Happy Hydrogen: Up Close With Toyota's 2015 FCV

Toyota isn't quite full of hot air with its latest car, but it's not far off. The Toyota FCV relies on hydrogen – a gas, but not gasoline – for its get-up-and-go, and though the commercial release isn't expected until next year, that hasn't stopped the new sedan from starting a quiet tour in eco-conscious California. It brought along some old friends, too, including one of the SUVs Toyota first used to prove the fuel-cell technology would work.

Up close, and just how near the FCV's production design is to Toyota's original concept still surprises. Toyota jokes that all the designers did was slap a few large rear-view mirrors on the outside, and while it wasn't quite so straightforward as that, it's definitely distinctive.

Unlike the plastic molding on many sedans, Toyota's grilles all work: they're required to help keep the fuel-cell system cool. Many of the components under the sheet metal are shared with the company's existing Prius range – the fuel-cell simply powers electric motors, and there's no backup gas engine or range-extender – and there are design cues from the best-selling hybrids in the shape of the nose.

Moving back, the arching curves down the side of the car are meant to represent waves of air, a nod to the fact that oxygen and water are the only byproducts of the fuel-cell drive. Oversized light clusters and plenty of LEDs keep things looking modern, and there's plenty of eye-catching detailing which helps the FCV from being mistaken for a bland, traditional sedan.

Unfortunately the interior is still a mystery, Toyota using a rather fetching limo-tint on the windows to keep prying eyes from seeing the car's dashboard. I'm told it's "unlike anything you've seen in a Toyota before," and that it offers "a new degree of luxury," but for now all I have is the company's word for that.

Instead, I was faced with the Frankendash monster that is Toyota's latest test mule, cobbled together from the hacked-up shell of a Lexus HS and various other cars so that the engineering team can test out the drivetrain. They're well-travelled cars – FCV engineer Jared Farnsworth told me he'd taken mules to Northern Canada to see how they held up in cold weather, and then to Death Valley to see how they handled the heat – though I only managed a relatively brief spin in comparison.

What's interesting is just how unremarkable it feels. Sure, when you're faced with a mixture of US and Japanese gages (not to mention the charming array of pings and electronic bleating Japanese cars seem to love making) it's a little disconcerting at first, but after a block or two you forget what's propelling you.

Instead, it rides just like a normal EV. You get a surge of torque from the get-go, that great benefit from using an electric drivetrain, but otherwise it's business as usual. That's what Toyota is hoping for, too; the FCV isn't meant to be a hair-shirt car for environmental extremists, but a legitimate option for drivers firmly grounded in the real-world.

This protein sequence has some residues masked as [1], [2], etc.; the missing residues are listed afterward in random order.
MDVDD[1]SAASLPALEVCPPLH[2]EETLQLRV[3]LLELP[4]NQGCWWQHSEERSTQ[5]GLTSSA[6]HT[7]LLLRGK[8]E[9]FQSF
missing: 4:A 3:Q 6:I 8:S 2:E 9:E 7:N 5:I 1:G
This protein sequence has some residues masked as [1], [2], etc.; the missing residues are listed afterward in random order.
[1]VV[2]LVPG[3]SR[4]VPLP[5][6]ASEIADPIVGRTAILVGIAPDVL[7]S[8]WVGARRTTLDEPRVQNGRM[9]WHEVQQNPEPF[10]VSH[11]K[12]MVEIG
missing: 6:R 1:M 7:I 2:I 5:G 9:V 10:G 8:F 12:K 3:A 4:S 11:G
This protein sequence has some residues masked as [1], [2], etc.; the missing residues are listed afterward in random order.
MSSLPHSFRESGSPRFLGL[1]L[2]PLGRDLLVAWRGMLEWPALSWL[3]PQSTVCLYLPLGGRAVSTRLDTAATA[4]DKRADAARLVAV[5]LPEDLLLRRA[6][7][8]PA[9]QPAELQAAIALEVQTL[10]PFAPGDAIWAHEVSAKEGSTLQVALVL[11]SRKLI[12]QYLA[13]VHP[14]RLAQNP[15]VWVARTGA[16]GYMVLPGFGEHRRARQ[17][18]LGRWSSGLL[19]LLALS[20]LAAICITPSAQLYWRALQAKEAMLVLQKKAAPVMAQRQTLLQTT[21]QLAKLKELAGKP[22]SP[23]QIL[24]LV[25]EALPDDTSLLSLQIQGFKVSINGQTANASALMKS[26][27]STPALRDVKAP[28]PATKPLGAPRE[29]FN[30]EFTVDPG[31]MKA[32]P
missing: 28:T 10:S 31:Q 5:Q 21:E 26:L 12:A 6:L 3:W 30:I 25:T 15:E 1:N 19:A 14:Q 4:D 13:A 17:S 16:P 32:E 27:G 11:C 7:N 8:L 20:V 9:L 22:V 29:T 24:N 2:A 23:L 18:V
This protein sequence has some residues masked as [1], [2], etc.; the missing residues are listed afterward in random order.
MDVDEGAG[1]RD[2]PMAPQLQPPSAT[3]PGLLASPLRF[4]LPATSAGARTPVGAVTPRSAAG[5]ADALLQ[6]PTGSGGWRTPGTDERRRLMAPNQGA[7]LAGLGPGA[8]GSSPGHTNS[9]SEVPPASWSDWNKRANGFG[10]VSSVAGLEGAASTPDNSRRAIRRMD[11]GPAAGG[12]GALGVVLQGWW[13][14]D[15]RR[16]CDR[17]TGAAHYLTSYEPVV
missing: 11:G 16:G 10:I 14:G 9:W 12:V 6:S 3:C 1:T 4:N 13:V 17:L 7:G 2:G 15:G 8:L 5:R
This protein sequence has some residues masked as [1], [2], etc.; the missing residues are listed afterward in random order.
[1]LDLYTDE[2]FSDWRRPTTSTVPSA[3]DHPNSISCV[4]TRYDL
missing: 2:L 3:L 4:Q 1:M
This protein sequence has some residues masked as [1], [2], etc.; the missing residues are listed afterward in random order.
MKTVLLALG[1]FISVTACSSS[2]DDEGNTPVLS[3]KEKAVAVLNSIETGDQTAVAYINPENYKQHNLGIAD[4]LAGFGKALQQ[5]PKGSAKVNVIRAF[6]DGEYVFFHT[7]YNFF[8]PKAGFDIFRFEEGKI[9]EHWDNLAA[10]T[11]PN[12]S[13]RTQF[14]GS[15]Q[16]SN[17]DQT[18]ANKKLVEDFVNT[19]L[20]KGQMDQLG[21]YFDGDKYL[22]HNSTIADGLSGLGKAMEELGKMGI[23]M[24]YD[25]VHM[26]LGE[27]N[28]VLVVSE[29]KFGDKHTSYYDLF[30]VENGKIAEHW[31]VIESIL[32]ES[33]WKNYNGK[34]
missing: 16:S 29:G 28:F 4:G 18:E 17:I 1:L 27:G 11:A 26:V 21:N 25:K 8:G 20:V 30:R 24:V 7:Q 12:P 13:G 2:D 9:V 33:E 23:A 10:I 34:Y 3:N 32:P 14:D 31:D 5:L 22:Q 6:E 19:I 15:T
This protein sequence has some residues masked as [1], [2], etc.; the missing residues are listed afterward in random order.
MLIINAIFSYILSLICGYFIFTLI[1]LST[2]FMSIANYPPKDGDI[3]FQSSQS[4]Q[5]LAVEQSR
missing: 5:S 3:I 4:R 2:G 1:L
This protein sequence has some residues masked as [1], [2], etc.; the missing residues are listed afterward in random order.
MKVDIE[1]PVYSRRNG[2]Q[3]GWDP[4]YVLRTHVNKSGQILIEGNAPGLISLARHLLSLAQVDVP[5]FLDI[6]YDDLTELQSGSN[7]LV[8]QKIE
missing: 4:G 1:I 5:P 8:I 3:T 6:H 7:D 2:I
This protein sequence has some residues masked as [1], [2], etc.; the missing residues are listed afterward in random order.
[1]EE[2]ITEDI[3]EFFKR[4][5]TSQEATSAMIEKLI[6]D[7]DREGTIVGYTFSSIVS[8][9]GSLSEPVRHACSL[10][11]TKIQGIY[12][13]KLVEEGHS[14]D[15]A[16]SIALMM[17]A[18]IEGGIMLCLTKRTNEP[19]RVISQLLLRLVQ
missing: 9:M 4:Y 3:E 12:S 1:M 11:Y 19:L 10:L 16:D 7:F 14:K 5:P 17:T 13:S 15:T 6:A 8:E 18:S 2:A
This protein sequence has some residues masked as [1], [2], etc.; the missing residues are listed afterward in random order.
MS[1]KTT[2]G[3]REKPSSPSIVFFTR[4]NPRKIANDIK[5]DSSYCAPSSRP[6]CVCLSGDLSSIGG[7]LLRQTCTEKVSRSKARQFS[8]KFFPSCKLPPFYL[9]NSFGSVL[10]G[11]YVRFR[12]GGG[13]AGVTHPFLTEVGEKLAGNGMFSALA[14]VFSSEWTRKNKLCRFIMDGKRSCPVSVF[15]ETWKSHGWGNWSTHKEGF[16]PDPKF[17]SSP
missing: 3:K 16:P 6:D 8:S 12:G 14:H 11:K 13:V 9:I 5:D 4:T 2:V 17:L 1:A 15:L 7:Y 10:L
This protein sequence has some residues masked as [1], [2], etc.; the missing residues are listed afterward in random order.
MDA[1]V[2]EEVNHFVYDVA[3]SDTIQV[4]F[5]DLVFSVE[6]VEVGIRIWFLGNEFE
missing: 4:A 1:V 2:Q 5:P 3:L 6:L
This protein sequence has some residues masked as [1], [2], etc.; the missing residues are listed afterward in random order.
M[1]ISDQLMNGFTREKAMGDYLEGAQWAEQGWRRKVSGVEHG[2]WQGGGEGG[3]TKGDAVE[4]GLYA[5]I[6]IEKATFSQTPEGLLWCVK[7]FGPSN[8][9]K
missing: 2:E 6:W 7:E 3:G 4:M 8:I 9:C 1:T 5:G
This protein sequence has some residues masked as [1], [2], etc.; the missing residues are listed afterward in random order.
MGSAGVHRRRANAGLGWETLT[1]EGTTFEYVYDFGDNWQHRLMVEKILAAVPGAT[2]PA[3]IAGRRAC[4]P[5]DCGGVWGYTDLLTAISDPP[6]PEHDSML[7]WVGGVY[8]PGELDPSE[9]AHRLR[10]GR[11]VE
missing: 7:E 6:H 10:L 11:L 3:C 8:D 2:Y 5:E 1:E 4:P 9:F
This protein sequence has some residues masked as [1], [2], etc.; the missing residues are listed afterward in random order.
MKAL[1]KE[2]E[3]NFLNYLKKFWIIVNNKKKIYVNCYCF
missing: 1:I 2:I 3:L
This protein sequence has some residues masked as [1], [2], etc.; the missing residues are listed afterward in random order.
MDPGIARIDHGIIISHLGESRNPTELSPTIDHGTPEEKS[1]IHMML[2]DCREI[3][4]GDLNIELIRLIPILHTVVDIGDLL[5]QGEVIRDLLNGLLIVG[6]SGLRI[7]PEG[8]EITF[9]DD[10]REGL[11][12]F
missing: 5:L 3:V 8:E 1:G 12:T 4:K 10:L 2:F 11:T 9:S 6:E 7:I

Farnsworth had warned me that the clunks and hisses of the prototype wouldn't be carried over to the production car – which is expected to be effectively silent – but they were almost unnoticeable in practice. Perhaps if I'd been able to take the FCV mule onto a highway I'd have heard more from it, but Toyota is a little cautious letting outsiders drive its priceless, hand-made prototypes.

Had I been required to fill up, the process would've been a little different from topping up a gas tank. The FCV's twin hydrogen tanks fill up from empty in 3-4 minutes, comparable to pumping in a full tank of gas, and Toyota envisages it costing about $50-60 initially for an estimated 300 miles of range.

Indeed, the tougher part might be finding a fueling station, though Toyota says strides are being made there, too. The goal is 48 points across key markets in California by 2016, environmental comms manager Jana Hartline told me, not far off the 68 sites an independent study by the University of California Irvine calculated would be sufficient to support 10,000 fuel-cell vehicles spread around San Francisco and Silicon Valey, LA, Orange, and San Diego county.

Meanwhile the California Energy Commission is spending $200m to get things moving on the infrastructure side. Toyota's Farnsworth predicts that 100 stations will be the tipping point where private businesses start to weigh in with their own hydrogen fuel stations.

Nonetheless, questions linger about the practicality of hydrogen as a vehicle fuel, with some questioning why we need a different option to electric cars. Toyota's argument is that fuel-cells scale far more successfully than battery-power does: yes, the FCV is a sedan, but the previous test car was an SUV, and the company has plans for everything up to trucks.

A lot will hinge on price, then, and Toyota USA is tight-lipped on that today. In Japan, where the FCV will hit forecourts next year, the hydrogen-powered car will be 7m yen, or the equivalent of around $65,000. US pricing is likely to be "very different," Hartline cautioned, however, since the various subsidies and promotions offered in each country vary so considerably.

Is the fuel-cell the answer Toyota clearly believes it to be? Even after two decades of work on the project, the company isn't talking about it as a replacement to its existing hybrid electric and EV technologies, but instead another option as we ween ourselves off fossil fuels.

If the infrastructure can be built out quickly enough to assuage range anxiety – much in the way that Tesla's Supercharger network has done for Model S drivers – the combination of a familiar driving experience with distinctive looks should certainly help set the FCV apart. The jury's still out, then, but as the Prius showed, it would be premature to count Toyota out so early in the game.